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Cumulative effects of common genetic variants on risk of sudden cardiac death.

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journal contribution
posted on 22.07.2015, 11:27 by A. Huertas-Vazquez, Christopher P. Nelson, J. S. Sinsheimer, K. Reinier, A. Uy-Evanado, C. Teodorescu, J. Ayala, A. S. Hall, K. Gunson, J. Jui, Nilesh J. Samani, S. S. Chugh
Background Genome-wide association studies and candidate-gene based approaches have identified multiple common variants associated with increased risk of sudden cardiac death (SCD). However, the independent contribution of these individual loci to disease risk is modest. Objective To investigate the cumulative effects of genetic variants previously associated with SCD risk. Methods A total of 966 SCD cases from the Oregon-Sudden Unexpected Death Study and 1926 coronary artery disease controls from the Wellcome Trust Case–Control Consortium were investigated. We generated genetic risk scores (GRSs) for each trait composed of variants previously associated with SCD or with abnormalities in specific electrocardiographic traits such as QRS duration, QTc interval and heart rate. GRSs were calculated using a weighted approach based on the number of risk alleles weighted by the beta coefficients derived from the original studies. We also compared the highest and lowest quintiles for the GRS composed of SCD SNPs. Results Increased cumulative risk was observed for a GRS composed of 14 SCD-SNPs (OR = 1.17 [1.05–1.29], P = 0.002). The risk for SCD was 1.5 fold greater in the highest risk quintile when compared to the lowest risk quintile (OR = 1.46 [1.11–1.92]). We did not observe significant associations with SCD for SNPs that determine electrocardiographic traits. Conclusions A modest but significant effect on SCD risk was identified for a GRS composed of 14 previously associated SCD SNPs. While next generation sequencing methodology will continue to identify additional novel variants, these findings represent proof of concept for the additive effects of gene variants on SCD risk.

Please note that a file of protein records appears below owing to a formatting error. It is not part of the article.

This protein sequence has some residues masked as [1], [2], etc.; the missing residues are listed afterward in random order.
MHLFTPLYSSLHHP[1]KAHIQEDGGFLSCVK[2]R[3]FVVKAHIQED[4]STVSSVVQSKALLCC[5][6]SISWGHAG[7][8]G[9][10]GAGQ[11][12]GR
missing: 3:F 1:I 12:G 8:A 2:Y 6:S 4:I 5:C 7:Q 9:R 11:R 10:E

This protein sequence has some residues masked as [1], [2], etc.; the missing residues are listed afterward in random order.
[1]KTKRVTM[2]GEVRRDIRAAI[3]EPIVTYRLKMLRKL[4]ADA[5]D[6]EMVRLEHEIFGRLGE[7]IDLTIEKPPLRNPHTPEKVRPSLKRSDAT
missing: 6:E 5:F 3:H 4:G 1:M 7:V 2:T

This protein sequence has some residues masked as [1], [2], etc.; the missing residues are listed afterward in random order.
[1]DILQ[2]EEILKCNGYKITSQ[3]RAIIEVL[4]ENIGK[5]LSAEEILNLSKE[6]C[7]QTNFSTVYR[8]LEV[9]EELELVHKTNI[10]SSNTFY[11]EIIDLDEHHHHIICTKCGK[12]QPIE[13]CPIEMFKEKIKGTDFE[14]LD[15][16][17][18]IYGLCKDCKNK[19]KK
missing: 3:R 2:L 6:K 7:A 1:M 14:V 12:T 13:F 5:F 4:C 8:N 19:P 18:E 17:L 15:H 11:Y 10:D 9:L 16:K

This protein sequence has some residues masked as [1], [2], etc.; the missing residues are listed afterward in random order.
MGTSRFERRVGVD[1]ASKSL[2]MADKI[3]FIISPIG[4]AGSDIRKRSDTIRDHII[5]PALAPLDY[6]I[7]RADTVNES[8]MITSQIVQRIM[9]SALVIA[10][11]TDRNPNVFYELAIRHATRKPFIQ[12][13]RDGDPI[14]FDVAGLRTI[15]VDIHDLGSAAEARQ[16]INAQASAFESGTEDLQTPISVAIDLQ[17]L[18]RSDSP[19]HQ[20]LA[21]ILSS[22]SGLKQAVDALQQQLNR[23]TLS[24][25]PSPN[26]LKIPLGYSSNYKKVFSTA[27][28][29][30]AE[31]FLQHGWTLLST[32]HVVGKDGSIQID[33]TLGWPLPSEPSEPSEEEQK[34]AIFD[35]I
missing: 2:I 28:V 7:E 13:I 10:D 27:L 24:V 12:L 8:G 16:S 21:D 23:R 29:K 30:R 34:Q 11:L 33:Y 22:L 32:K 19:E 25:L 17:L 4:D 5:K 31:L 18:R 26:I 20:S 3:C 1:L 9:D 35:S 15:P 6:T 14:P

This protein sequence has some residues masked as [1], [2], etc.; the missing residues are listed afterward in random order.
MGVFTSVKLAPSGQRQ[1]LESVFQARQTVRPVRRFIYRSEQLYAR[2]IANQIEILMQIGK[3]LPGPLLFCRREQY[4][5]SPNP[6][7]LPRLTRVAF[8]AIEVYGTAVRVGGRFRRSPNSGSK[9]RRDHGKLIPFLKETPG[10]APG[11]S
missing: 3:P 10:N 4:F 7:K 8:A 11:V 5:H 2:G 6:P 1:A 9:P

Dr. Adriana Huertas-Vazquez is supported by the American Heart Association Scientist Development Grant (13SDG14640052) and Dr. Janet S. Sinsheimer by the NIH Grant GM05275. Dr. Chistopher P. Nelson and Dr. Nilesh J. Samani are funded by the British Heart Foundation and Dr. Nilesh J. Samani is a NIHR Senior Investigator. Dr. Sumeet S. Chugh is funded by grants from the US National Heart Lung and Blood Institute (R01HL105170 and R01HL122492), and holds the Pauline and Harold Price Endowed Chair in Cardiac Electrophysiology as the Cedars-Sinai Heart Institute, Los Angeles.



IJC Heart & Vasculature, 2015, 7, pp. 88-91

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/Organisation/COLLEGE OF MEDICINE, BIOLOGICAL SCIENCES AND PSYCHOLOGY/School of Medicine/Department of Cardiovascular Sciences


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IJC Heart & Vasculature


Elsevier Ireland Ltd.





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PMCID: PMC4476546



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